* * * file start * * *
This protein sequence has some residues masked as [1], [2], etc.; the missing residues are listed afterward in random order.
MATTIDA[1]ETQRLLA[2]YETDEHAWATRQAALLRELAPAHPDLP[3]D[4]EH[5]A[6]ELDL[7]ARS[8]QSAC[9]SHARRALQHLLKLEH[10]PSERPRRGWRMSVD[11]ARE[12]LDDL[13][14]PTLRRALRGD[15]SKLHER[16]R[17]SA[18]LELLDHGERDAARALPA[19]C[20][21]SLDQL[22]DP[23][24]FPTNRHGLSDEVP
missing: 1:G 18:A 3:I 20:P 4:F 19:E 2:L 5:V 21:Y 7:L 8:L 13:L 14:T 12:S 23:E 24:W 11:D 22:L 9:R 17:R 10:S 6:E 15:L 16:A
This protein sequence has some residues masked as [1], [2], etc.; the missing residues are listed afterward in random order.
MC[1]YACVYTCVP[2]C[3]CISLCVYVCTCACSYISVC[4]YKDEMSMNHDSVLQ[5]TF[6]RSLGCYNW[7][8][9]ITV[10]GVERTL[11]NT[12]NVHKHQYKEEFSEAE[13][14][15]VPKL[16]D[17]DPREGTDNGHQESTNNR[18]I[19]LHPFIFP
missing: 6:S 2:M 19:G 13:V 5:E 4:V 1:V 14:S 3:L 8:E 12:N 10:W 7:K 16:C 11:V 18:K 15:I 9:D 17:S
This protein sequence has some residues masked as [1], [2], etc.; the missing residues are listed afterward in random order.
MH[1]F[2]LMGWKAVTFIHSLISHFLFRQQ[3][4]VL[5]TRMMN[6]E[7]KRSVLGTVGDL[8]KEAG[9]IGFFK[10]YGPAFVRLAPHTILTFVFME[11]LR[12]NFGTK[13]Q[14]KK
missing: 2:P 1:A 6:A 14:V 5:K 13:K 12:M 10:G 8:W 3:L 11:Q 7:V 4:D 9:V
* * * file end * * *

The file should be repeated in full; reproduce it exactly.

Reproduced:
This protein sequence has some residues masked as [1], [2], etc.; the missing residues are listed afterward in random order.
MATTIDA[1]ETQRLLA[2]YETDEHAWATRQAALLRELAPAHPDLP[3]D[4]EH[5]A[6]ELDL[7]ARS[8]QSAC[9]SHARRALQHLLKLEH[10]PSERPRRGWRMSVD[11]ARE[12]LDDL[13][14]PTLRRALRGD[15]SKLHER[16]R[17]SA[18]LELLDHGERDAARALPA[19]C[20][21]SLDQL[22]DP[23][24]FPTNRHGLSDEVP
missing: 1:G 18:A 3:I 20:P 4:F 19:E 2:L 5:V 21:Y 7:L 8:L 13:L 14:T 12:S 23:E 24:W 11:D 22:L 9:R 17:R 10:S 6:E 15:L 16:A
This protein sequence has some residues masked as [1], [2], etc.; the missing residues are listed afterward in random order.
MC[1]YACVYTCVP[2]C[3]CISLCVYVCTCACSYISVC[4]YKDEMSMNHDSVLQ[5]TF[6]RSLGCYNW[7][8][9]ITV[10]GVERTL[11]NT[12]NVHKHQYKEEFSEAE[13][14][15]VPKL[16]D[17]DPREGTDNGHQESTNNR[18]I[19]LHPFIFP
missing: 6:S 2:M 19:G 13:V 5:E 4:V 1:V 14:S 3:L 8:E 12:N 10:W 7:K 16:C 11:V 18:K 15:I 9:D 17:S
This protein sequence has some residues masked as [1], [2], etc.; the missing residues are listed afterward in random order.
MH[1]F[2]LMGWKAVTFIHSLISHFLFRQQ[3][4]VL[5]TRMMN[6]E[7]KRSVLGTVGDL[8]KEAG[9]IGFFK[10]YGPAFVRLAPHTILTFVFME[11]LR[12]NFGTK[13]Q[14]KK
missing: 2:P 1:A 6:A 14:V 5:K 13:K 12:M 10:G 8:W 3:L 11:Q 7:V 4:D 9:V